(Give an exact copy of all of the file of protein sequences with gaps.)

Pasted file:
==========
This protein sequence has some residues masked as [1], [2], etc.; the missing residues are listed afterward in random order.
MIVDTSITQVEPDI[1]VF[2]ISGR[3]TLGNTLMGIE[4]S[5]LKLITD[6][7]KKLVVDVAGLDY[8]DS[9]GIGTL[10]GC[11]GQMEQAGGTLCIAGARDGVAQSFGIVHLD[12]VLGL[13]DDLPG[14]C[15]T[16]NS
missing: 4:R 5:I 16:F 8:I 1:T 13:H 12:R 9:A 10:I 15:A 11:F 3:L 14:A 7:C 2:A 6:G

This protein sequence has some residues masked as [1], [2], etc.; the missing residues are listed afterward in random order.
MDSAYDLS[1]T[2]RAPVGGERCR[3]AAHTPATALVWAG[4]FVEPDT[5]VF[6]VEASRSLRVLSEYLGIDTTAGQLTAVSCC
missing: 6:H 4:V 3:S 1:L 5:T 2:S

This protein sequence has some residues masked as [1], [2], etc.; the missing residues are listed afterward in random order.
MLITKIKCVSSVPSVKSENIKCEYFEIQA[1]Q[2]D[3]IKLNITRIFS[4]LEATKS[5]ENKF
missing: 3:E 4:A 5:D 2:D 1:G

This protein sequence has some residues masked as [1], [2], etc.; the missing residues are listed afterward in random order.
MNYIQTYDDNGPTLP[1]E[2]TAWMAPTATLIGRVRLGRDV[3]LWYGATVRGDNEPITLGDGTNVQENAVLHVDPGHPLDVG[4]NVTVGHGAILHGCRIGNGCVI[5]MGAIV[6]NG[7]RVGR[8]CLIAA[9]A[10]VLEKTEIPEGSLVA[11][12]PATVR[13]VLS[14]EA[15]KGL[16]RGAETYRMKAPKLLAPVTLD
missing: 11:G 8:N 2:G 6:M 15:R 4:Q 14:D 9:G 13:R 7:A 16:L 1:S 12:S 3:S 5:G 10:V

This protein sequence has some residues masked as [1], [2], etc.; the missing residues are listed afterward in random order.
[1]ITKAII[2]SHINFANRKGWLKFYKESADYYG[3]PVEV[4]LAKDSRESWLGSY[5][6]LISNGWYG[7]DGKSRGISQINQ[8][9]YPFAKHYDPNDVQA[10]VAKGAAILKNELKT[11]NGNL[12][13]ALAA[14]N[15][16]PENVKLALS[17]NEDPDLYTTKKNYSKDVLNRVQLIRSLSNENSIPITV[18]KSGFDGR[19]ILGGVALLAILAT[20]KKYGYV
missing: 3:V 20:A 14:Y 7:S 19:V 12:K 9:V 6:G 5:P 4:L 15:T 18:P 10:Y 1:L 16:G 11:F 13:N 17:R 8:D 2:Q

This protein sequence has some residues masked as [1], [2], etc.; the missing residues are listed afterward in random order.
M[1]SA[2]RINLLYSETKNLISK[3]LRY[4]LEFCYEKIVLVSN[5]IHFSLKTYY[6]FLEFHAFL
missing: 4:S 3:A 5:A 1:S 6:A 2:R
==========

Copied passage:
This protein sequence has some residues masked as [1], [2], etc.; the missing residues are listed afterward in random order.
MIVDTSITQVEPDI[1]VF[2]ISGR[3]TLGNTLMGIE[4]S[5]LKLITD[6][7]KKLVVDVAGLDY[8]DS[9]GIGTL[10]GC[11]GQMEQAGGTLCIAGARDGVAQSFGIVHLD[12]VLGL[13]DDLPG[14]C[15]T[16]NS
missing: 4:R 5:I 16:F 8:I 1:T 13:H 12:R 9:A 10:I 15:A 11:F 3:L 14:A 7:C 2:A 6:G

This protein sequence has some residues masked as [1], [2], etc.; the missing residues are listed afterward in random order.
MDSAYDLS[1]T[2]RAPVGGERCR[3]AAHTPATALVWAG[4]FVEPDT[5]VF[6]VEASRSLRVLSEYLGIDTTAGQLTAVSCC
missing: 6:H 4:V 3:S 1:L 5:T 2:S

This protein sequence has some residues masked as [1], [2], etc.; the missing residues are listed afterward in random order.
MLITKIKCVSSVPSVKSENIKCEYFEIQA[1]Q[2]D[3]IKLNITRIFS[4]LEATKS[5]ENKF
missing: 3:E 4:A 5:D 2:D 1:G

This protein sequence has some residues masked as [1], [2], etc.; the missing residues are listed afterward in random order.
MNYIQTYDDNGPTLP[1]E[2]TAWMAPTATLIGRVRLGRDV[3]LWYGATVRGDNEPITLGDGTNVQENAVLHVDPGHPLDVG[4]NVTVGHGAILHGCRIGNGCVI[5]MGAIV[6]NG[7]RVGR[8]CLIAA[9]A[10]VLEKTEIPEGSLVA[11][12]PATVR[13]VLS[14]EA[15]KGL[16]RGAETYRMKAPKLLAPVTLD
missing: 11:G 8:N 2:G 6:M 15:R 4:Q 14:D 9:G 13:R 7:A 16:L 1:S 12:S 3:S 5:G 10:V

This protein sequence has some residues masked as [1], [2], etc.; the missing residues are listed afterward in random order.
[1]ITKAII[2]SHINFANRKGWLKFYKESADYYG[3]PVEV[4]LAKDSRESWLGSY[5][6]LISNGWYG[7]DGKSRGISQINQ[8][9]YPFAKHYDPNDVQA[10]VAKGAAILKNELKT[11]NGNL[12][13]ALAA[14]N[15][16]PENVKLALS[17]NEDPDLYTTKKNYSKDVLNRVQLIRSLSNENSIPITV[18]KSGFDGR[19]ILGGVALLAILAT[20]KKYGYV
missing: 3:V 20:A 14:Y 7:S 19:V 12:K 9:V 6:G 5:P 4:L 15:T 18:P 10:Y 1:L 16:G 11:F 13:N 17:R 8:D 2:Q

This protein sequence has some residues masked as [1], [2], etc.; the missing residues are listed afterward in random order.
M[1]SA[2]RINLLYSETKNLISK[3]LRY[4]LEFCYEKIVLVSN[5]IHFSLKTYY[6]FLEFHAFL
missing: 4:S 3:A 5:A 1:S 6:A 2:R